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24th February 2021
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10th May 2021

Managing the Conservative Buyer

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    Three Adjustments Sales Organisations Can Make

    The volume of b2b buying activity is rising. This is music to all our ears. However, with increased volume comes more and more no decisions; amounting to nearly half of all b2b buying efforts, according to Gartner.

    This is a staggeringly high figure and one that analysts expect to continue. There is no doubt that the conservative buyer will be present in our sales pipelines for the foreseeable future.

    The conservative buyer is faced with an increasingly non-linear buying journey internally, making the sales process even more arduous than before. For the seller it means the likelihood of an opportunity changing mid-deal is even greater. For the buyer there will be added layers of sign off complexity to navigate to get their purchases over the line.

    Sales organisations must review how they qualify and plan sales in order to;

    • support the customer through their buying process,
    • protect themselves from wasted effort.

    So, what adjustments can sales organisations make? Let’s start by looking at pipeline qualification.

    1) A Pipeline Qualification Mindset

    In the language of selling, a qualification method can be applied in different ways;

    • to qualify an opportunity in or out,
    • to qualify each aspect of the opportunity; budget, decision-process, timescales, etc,
    • to identify what additional work is needed to overcome hurdles in the sale,
    • all of the above.

    When qualifying an opportunity in complex sales, a number of points will initially arise. Later, some points will have been resolved but new issues will arise. Qualification is therefore not a single point in time event as you may not have all the answers up front. There is also no magic moment at which you can firmly say that the sale is qualified, until it is won.

    To overcome issues with a conservative buyer, qualification needs to be a clearly articulated, continuous, three-way process;

    • Everything is good,
    • Some aspects about the opportunity are bad, putting the deal at risk,
    • There is information missing about the deal that we must find out.

    SCOTSMAN® sets out the work needed by the seller, to find answers and progress the opportunity positively. If there are showstoppers identified, which could derail things later down the line, the seller can work to overcome them. Only when there are too many negatives, that the seller cannot not overcome, would they walk away.

    Once a seller knows the hurdles that they must attempt to overcome to progress an opportunity, what tools can they use to guide the buyer through their buying process?

    2) Selling Timetables

    As a major sale develops, it is important that the sales team keep their activities in line with those of the buying team.  It is often imagined that the process of buying is very clear cut. The buyer has a number of options, each with a different set of consequences, there is a system of preferences that allows the ranking of the options, etc. It is often far less linear however.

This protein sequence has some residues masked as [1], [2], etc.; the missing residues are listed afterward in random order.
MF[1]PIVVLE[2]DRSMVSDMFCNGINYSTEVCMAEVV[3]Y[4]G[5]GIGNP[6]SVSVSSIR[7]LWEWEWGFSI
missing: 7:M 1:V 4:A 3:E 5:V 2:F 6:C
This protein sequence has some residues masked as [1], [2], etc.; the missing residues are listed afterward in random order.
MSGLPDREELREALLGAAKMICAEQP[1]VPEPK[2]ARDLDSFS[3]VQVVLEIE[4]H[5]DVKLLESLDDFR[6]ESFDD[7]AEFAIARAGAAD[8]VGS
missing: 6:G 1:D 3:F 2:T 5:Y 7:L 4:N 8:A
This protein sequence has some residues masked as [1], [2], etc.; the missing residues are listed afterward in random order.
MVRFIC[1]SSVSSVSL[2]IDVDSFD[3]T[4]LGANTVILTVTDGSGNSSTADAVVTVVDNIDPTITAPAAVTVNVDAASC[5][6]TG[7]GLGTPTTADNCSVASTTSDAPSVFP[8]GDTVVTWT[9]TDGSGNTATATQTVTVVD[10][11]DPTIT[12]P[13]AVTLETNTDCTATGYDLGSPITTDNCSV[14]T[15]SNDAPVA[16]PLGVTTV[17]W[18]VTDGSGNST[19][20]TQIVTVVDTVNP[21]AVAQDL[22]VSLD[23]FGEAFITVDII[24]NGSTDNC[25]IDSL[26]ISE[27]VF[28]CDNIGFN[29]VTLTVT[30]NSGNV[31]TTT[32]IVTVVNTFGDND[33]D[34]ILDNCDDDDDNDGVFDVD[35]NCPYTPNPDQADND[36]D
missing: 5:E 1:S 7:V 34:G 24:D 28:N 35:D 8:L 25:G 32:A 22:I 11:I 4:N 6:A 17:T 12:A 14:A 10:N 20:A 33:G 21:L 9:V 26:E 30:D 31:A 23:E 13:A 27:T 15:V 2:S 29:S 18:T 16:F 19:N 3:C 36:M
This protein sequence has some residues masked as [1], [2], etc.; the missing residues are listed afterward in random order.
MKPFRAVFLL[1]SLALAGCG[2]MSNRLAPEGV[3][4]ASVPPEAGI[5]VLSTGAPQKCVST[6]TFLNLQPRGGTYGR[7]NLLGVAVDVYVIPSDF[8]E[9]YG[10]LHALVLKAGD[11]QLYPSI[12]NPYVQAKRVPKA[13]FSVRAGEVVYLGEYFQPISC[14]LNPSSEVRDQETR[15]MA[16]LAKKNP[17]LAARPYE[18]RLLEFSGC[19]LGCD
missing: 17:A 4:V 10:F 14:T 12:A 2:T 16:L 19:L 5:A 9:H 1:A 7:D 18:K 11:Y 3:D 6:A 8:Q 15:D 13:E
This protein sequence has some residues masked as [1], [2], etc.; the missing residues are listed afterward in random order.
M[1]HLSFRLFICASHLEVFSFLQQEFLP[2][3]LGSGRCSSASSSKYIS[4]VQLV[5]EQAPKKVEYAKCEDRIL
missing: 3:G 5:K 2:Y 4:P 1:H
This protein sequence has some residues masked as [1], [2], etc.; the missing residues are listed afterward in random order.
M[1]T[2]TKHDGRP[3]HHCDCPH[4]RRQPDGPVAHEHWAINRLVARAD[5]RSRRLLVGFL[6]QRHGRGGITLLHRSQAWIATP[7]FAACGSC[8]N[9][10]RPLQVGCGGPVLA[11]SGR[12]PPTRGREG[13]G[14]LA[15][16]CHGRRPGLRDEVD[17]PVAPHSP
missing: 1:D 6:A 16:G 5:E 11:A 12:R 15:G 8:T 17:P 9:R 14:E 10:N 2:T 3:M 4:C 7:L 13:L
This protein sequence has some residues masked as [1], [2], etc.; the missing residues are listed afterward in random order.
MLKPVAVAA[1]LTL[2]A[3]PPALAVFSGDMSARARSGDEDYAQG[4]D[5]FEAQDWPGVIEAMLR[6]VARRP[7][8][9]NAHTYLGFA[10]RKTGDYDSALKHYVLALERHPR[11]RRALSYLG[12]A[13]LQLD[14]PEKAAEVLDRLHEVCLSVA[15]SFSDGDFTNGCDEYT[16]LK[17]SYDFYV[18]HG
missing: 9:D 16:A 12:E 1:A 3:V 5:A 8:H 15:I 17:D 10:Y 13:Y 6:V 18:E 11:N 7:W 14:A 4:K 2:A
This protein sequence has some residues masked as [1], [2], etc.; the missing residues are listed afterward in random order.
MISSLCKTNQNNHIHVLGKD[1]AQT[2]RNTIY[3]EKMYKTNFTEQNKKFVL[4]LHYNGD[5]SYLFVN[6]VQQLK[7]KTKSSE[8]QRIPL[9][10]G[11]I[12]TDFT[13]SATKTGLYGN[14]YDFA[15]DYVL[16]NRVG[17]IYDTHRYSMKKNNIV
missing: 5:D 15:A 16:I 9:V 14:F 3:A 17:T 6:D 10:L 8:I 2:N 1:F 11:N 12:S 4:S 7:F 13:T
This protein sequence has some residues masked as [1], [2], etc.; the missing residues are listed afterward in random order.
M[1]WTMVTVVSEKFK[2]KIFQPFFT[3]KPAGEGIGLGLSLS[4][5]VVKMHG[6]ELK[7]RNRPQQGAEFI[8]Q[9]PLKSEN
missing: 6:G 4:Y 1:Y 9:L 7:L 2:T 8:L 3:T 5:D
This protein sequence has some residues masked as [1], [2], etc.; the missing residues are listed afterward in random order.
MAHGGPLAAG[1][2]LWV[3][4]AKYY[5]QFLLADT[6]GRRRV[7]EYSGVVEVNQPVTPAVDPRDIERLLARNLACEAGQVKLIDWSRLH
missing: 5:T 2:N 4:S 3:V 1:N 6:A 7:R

Gartner CSO research suggests that b2b buyers feel overloaded with organisational complexity and are facing;

    • roadblocks,
    • unclear decision-making,
    • conflicting priorities.

    The buyer’s psychological state will change several times during the buying process, especially if this type of purchase is not one they have made before.

    The seller must determine the correct steps to support the customer through their buying process and must be equipped with the know-how for gaining commitments that will help keep the deal on track.

    By setting out a timetable and putting dates in diaries, including access to key executives and documenting their major decision criteria, the seller can;

    • find out if the customer is serious,
    • get the sale rolling,
    • support the customer in reaching their purchasing goal.

    If they try to establish a timetable and fail, the seller may be better off spending their time elsewhere.

    3) Reflective Stages of Sale

    Stages of sale need to be more reflective of the buying cycle, rather than the selling process. Too often, stages of sale are mapped to what the seller has done, e.g., sent a proposal or given evidence, which tell you very little about where the buyer is on their purchasing journey.

    The best way to tie the stage of sale to the buying process is by mapping it to when the customer does something. It makes a great deal of sense to determine progress from one stage of sale to the next by the tangible outcomes/signs of progression on the buyer side.

    The market is tough, but buyers still like to buy. The big danger with big sales is that sellers get so involved in activity; such as the politics, demonstrations and sales meetings, that they are not reminded to step back and consider whether the customer is demonstrably at the point of progression anticipated.

    By making small adjustments in these three key areas, sellers will have the right mindsets, buyers will be able to buy and targets won’t be missed.

    For more on qualification and commitments, take a look at our white paper.

    For more on selling timetables, take a look at our eBook.

    Visit our People Development page for information about our training.

     
    Mike Wilkinson
    Mike Wilkinson
    Managing Director Advance - Creators of SCOTSMAN®